Selected readings on US charter schools
RALEIGH — The State Board of Education on Thursday unanimously approved 11 new charter schools that are expected to open in the fall, including a school in Southeast Raleigh that aims to help minority students from low-income families succeed in high school and college.
Leaders of PAVE Southeast Raleigh Charter School say the charter hopes to work with the Wake County public school system in areas such as teacher development.
“We’re wide open to a positive interaction,” said J.B. Buxton, chairman of the PAVE board and an education consultant and adviser to former N.C. Gov. Mike Easley. “We want to be a piece of the puzzle.”
The new school will come to Wake as school system leaders seek the ability to approve their own charter schools.
Wake school board member Keith Sutton, who represents Southeast Raleigh, said there’s potential for the schools to collaborate. The overtures from PAVE and Wake’s interest in running charters both indicate charters are a growing part of the educational landscape.
“There’s a place for them,” Sutton said. “How we craft a way to work together is the question.”
Already, PAVE leaders have begun reaching out to families in Southeast Raleigh through information sessions at the Boys & Girls Club and in classes for adult English language learners.
Buxton said the school will provide free transportation for all students who need it, as well as free breakfast and lunch, which charter schools are not required to do.
“It’s meant to be accessible to all who need it without any barriers for families and kids,” he said.
The school expects to enroll predominately black and Hispanic students and to have a high percentage of students who qualify for free and reduced-price meals.
Test scores for low-income students in the area, as well as for black and Hispanic students, tend to be lower than those of their peers.
Charter schools receive public funding but are exempt from some of the regulations that traditional public schools must follow. Some critics say charters funnel resources away from traditional public schools.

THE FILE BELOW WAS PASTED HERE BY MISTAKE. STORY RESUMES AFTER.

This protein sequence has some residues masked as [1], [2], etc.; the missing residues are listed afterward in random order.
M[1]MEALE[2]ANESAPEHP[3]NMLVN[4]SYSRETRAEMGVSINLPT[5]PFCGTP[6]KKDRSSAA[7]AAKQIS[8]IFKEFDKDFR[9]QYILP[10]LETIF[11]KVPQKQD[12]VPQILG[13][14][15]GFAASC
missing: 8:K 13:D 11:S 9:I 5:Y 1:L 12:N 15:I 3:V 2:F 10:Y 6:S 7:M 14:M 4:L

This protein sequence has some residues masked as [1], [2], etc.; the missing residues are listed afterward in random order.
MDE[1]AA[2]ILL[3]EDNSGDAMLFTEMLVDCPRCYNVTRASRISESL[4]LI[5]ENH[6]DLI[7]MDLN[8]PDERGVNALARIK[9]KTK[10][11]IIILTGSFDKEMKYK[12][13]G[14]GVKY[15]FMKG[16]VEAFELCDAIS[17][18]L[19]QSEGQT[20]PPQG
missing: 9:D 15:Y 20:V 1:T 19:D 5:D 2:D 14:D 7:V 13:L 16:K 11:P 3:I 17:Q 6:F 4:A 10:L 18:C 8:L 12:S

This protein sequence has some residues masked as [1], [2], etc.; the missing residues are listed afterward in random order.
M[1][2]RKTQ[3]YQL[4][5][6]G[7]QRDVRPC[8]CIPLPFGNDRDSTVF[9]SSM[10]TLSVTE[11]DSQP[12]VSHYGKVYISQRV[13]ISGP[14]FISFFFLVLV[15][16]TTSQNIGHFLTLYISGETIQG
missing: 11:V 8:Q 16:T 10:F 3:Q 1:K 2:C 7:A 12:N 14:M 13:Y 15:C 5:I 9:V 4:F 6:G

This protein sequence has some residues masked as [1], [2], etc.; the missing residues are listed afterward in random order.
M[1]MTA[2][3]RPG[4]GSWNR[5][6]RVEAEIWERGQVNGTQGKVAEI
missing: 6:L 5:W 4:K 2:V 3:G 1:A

The new school is modeled on PAVE Academy in Brooklyn, where officials say they’ve narrowed the racial achievement gap through a data-driven approach that focuses on small class sizes, teacher development and family involvement.
The Raleigh school will be the second in the PAVE network, which could grow to include four schools in North Carolina.
A nonprofit charter management organization called PAVE Charter Schools will help run the Southeast Raleigh school, including help with fundraising. That fundraising support is what has allowed the school to begin recruitment efforts as it awaited final approval, Buxton said.
PAVE expects to open with 120 kindergartners and first-graders, then grow to accommodate more than 500 students through eighth grade. The school has not yet signed a lease for space.
Jacqueline Jones, pastor at Ship of Zion church in Southeast Raleigh, recently joined the PAVE board. She said public and charter schools should work together in the area.
“I’m excited about the charter school coming,” she said. “It’s much needed in the neighborhood, so we can engage young people.”
The state board approved three other charter schools in the Triangle:
• Youngsville Academy, an elementary school in Franklin County.
• Excelsior Classical Academy, for kindergartners through high school in Durham County.
• KIPP Durham College Preparatory for students in fifth through eighth grades.